Last month, a post by guest blogger and Internet Hall of Fame inductee Nancy Hafkin examined the growing knowledge divide between men and women in seven countries around the world. This month, in the second of a three-part series, she takes a step back from the country-by-country data and tells us about the overall findings of her recent study, Gender in the Knowledge Society Framework, and what they say about women and the knowledge society.
NUMBERS OF WOMEN IN SCIENCE AND TECHNOLOGY FALLING IN KEY ECONOMIES
by Guest Contributor Nancy Hafkin
The overall findings of the recent study I conducted with Sophia Huyer, Executive Director of Women in Global Science and Technology (WISAT), were striking for what they say about women and the knowledge society in general. Women are not absent from the sciences; in health and life sciences they are highly...
The Internet was built on TCP/IP, networking protocols originally created by American computer scientists Vint Cerf and Bob Kahn. But Cerf and Kahn were building on the work of Louis Pouzin.
In the early 1970s, working as a researcher for the French government, Pouzin created a computer network known as CYCLADES, and Vint Cerf himself has cited Pouzin’s design as one of the key influences behind the development of TCP/IP.
It isn’t hard to see why. With CYCLADES, Pouzin built a network where the delivery of information between machines was overseen by the machines themselves — not by some piece of central network hardware. In other words, he realized one the fundamental ideas that makes the Internet the Internet.
“We designed CYCLADES to be connected to other networks — in the future,” Pouzin remembers.
This past April, in recognition of his role in the creation of TCP/IP and his contribution to various other networking standards, Pouzin was inducted into the Internet Society’s (ISOC) Internet Hall of Fame. Part of the Hall’s inaugural class, he was enshrined alongside such as names as Sir Tim Berners-Lee,...
The global ubiquity of cell phones has given us the false sense that information technology is universally accessible, but Internet Hall of Fame inductee Nancy Hafkin and research partner Sophia Huyer have found that nothing could be further from the truth. In the first of a three-part blog series, guest contributor Hafkin explores a growing gender knowledge divide.
GENDER AND INFORMATION TECHNOLOGY: FROM DIGITAL TO KNOWLEDGE DIVIDE
by Guest Contributor Nancy Hafkin
When the term digital divide first appeared in the mid nineties, it was used to describe divides in access to information technology on ethnic, racial, and geographic lines in the U.S. From the US the concept of the digital divide spread to the divide between developed and developing countries.
The awareness of a global digital gender divide didn’t come until several years after the concept first emerged. Even after it was raised as an area of concern, it was very hard to find any reliable evidence of its existence, outside of the national statistics offices of highly developed countries. The United Nations International Telecommunication Union, the global go-to source for information technology and telecommunications statistics, didn’t publish any sex-disaggregated statistics...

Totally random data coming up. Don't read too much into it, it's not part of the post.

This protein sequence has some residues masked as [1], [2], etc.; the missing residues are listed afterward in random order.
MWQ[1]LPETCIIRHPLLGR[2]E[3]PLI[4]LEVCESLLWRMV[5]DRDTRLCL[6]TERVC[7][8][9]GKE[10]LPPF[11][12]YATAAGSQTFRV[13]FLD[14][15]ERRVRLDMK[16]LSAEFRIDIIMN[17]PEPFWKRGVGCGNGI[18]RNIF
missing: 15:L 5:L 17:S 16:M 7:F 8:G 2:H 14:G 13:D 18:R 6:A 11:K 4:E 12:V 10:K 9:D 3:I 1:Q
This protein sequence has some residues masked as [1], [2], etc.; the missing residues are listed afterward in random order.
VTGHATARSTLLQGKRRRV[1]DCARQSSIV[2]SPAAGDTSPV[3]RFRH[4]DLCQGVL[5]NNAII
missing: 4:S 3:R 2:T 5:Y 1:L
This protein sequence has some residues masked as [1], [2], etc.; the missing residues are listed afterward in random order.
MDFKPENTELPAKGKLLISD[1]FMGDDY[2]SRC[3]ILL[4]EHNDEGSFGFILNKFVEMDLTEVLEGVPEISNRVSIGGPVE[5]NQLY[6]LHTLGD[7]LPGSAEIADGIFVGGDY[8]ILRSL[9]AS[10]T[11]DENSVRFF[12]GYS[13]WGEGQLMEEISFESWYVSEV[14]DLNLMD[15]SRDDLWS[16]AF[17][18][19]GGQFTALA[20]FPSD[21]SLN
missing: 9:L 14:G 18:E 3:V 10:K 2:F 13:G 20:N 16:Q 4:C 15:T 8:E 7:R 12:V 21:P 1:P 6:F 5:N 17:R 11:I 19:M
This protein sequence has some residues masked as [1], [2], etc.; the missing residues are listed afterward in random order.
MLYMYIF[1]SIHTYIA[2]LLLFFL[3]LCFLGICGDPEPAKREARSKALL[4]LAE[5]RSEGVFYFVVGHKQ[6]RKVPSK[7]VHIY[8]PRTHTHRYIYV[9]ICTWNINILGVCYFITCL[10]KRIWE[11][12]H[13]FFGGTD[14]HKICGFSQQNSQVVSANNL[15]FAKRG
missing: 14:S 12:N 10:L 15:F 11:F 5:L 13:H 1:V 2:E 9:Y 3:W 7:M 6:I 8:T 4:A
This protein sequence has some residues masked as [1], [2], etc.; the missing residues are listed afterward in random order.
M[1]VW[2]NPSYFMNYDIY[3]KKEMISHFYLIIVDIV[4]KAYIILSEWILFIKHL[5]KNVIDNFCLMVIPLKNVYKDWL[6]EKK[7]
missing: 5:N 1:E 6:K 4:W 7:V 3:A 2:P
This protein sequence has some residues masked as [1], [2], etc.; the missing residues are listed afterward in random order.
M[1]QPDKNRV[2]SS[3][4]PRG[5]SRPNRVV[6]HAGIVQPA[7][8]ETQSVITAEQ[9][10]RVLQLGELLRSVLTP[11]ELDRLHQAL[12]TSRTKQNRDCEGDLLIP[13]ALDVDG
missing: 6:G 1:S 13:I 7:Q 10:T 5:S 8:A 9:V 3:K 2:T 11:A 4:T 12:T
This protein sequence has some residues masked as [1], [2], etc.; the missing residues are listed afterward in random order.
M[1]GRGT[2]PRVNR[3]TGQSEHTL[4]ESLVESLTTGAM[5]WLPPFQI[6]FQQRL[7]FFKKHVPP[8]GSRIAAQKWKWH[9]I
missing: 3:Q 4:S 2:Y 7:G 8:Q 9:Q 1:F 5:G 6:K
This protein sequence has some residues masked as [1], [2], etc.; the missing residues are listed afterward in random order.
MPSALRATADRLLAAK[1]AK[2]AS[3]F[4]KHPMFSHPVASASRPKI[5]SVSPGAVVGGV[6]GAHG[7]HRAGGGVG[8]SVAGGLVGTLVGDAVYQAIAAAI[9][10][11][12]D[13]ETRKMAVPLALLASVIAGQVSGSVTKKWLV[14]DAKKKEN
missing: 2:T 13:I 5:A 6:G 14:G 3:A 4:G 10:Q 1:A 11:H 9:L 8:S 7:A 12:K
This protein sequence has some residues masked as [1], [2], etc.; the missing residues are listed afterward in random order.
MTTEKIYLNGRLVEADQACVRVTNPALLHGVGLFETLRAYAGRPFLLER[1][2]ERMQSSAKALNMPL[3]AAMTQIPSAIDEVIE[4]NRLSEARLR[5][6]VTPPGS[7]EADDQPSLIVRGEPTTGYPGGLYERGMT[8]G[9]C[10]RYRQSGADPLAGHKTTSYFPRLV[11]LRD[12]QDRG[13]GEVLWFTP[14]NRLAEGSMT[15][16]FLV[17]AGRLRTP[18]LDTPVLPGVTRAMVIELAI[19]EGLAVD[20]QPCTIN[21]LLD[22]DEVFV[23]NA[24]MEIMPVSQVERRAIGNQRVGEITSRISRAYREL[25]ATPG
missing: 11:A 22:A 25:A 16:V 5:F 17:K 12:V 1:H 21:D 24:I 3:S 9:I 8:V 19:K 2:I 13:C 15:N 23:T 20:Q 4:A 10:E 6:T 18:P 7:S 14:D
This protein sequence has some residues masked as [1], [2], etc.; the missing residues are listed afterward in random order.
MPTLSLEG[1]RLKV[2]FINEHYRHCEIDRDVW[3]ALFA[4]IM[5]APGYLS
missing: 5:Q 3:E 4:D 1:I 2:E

Peter Kirstein is the man who put the Queen of England on the Internet in 1976.
That’s Her Majesty in the photo, and if the year isn’t immediately obvious from the computer terminal she’s typing on — or from her attire — you can find it on the wall, just to her left, printed on one of the signs trumpeting the arrival of the ARPAnet.
The date was March 26, 1976, and the ARPAnet — the computer network that eventually morphed into the internet — had just come to the Royal Signals and Radar Establishment, a telecommunications research center in Malvern, England. The Queen was on hand to christen the connection, and in the process, she became one of the first heads of state to send an e-mail.
It was Peter Kirstein who set up her mail account, choosing the username “HME2.” That’s Her Majesty, Elizabeth II. “All she had to do was press a couple of buttons,” he...
In the late ’80s and early ’90s, Phil Zimmermann was a Colorado peacenik with a half-written program that he swore would one day let people exchange messages without Big Brother peering inside. The problem was, with a freelance job and two kids, Zimmermann could never quite find the time to finish the damn code — until Joe Biden came along.
Then-Senator Biden inserted a few words into an anti-terrorism bill that might make it easier for Big Brother — or, at least, Uncle Sam — to do exactly the kind of snooping Zimmermann wanted to stop. Zimmermann had a reason to finish the program. He worked day and night for months on the thing. All his half-formed plans to build a business around the software, he put aside. “When the Biden bill hit,” Zimmermann recalls, “we knew we had to change the facts on the ground.” He felt he had to get people communicating secretly, before Congress did something to make secret communications exceedingly difficult.
Finally, in June of the 1991, Zimmermann introduced a program called Pretty Good Privacy, which really did allow ordinary folks to make their e-mail all-but-unreadable to outsiders. Zimmermann made PGP available for free, and it spread like a bad weed, eventually enabling millions to communicate in private.
For bringing cryptology to the masses, Zimmermann was inducted earlier this year into the Internet Society’s Internet Hall...